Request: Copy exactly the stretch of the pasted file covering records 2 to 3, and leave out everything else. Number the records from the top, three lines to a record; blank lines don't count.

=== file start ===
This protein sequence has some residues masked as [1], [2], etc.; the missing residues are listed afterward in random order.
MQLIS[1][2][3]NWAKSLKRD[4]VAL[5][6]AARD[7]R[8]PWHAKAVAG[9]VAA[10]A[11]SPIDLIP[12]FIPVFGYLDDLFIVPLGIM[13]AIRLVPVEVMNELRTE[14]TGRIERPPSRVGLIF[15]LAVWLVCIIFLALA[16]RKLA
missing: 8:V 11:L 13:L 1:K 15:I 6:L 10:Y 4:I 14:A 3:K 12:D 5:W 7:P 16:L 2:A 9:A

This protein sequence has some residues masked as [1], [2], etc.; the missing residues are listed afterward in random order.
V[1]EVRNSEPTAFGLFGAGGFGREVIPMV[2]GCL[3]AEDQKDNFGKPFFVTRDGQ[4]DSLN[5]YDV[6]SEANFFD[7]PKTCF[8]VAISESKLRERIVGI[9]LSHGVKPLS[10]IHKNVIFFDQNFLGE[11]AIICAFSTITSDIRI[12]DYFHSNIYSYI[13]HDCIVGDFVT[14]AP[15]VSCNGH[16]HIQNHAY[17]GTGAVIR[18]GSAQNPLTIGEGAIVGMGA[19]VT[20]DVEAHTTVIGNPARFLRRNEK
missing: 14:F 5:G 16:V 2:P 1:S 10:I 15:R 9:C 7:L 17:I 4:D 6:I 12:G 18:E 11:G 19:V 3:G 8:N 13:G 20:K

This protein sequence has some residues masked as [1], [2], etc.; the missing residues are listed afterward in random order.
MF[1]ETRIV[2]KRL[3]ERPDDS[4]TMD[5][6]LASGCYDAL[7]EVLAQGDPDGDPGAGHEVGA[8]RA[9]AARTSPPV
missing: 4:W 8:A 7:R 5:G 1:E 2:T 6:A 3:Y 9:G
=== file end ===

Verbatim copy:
This protein sequence has some residues masked as [1], [2], etc.; the missing residues are listed afterward in random order.
V[1]EVRNSEPTAFGLFGAGGFGREVIPMV[2]GCL[3]AEDQKDNFGKPFFVTRDGQ[4]DSLN[5]YDV[6]SEANFFD[7]PKTCF[8]VAISESKLRERIVGI[9]LSHGVKPLS[10]IHKNVIFFDQNFLGE[11]AIICAFSTITSDIRI[12]DYFHSNIYSYI[13]HDCIVGDFVT[14]AP[15]VSCNGH[16]HIQNHAY[17]GTGAVIR[18]GSAQNPLTIGEGAIVGMGA[19]VT[20]DVEAHTTVIGNPARFLRRNEK
missing: 14:F 5:G 16:V 2:P 1:S 10:I 15:R 9:C 7:L 17:I 4:D 6:I 12:G 18:E 11:G 19:V 3:G 8:N 13:G 20:K

This protein sequence has some residues masked as [1], [2], etc.; the missing residues are listed afterward in random order.
MF[1]ETRIV[2]KRL[3]ERPDDS[4]TMD[5][6]LASGCYDAL[7]EVLAQGDPDGDPGAGHEVGA[8]RA[9]AARTSPPV
missing: 4:W 8:A 7:R 5:G 1:E 2:T 6:A 3:Y 9:G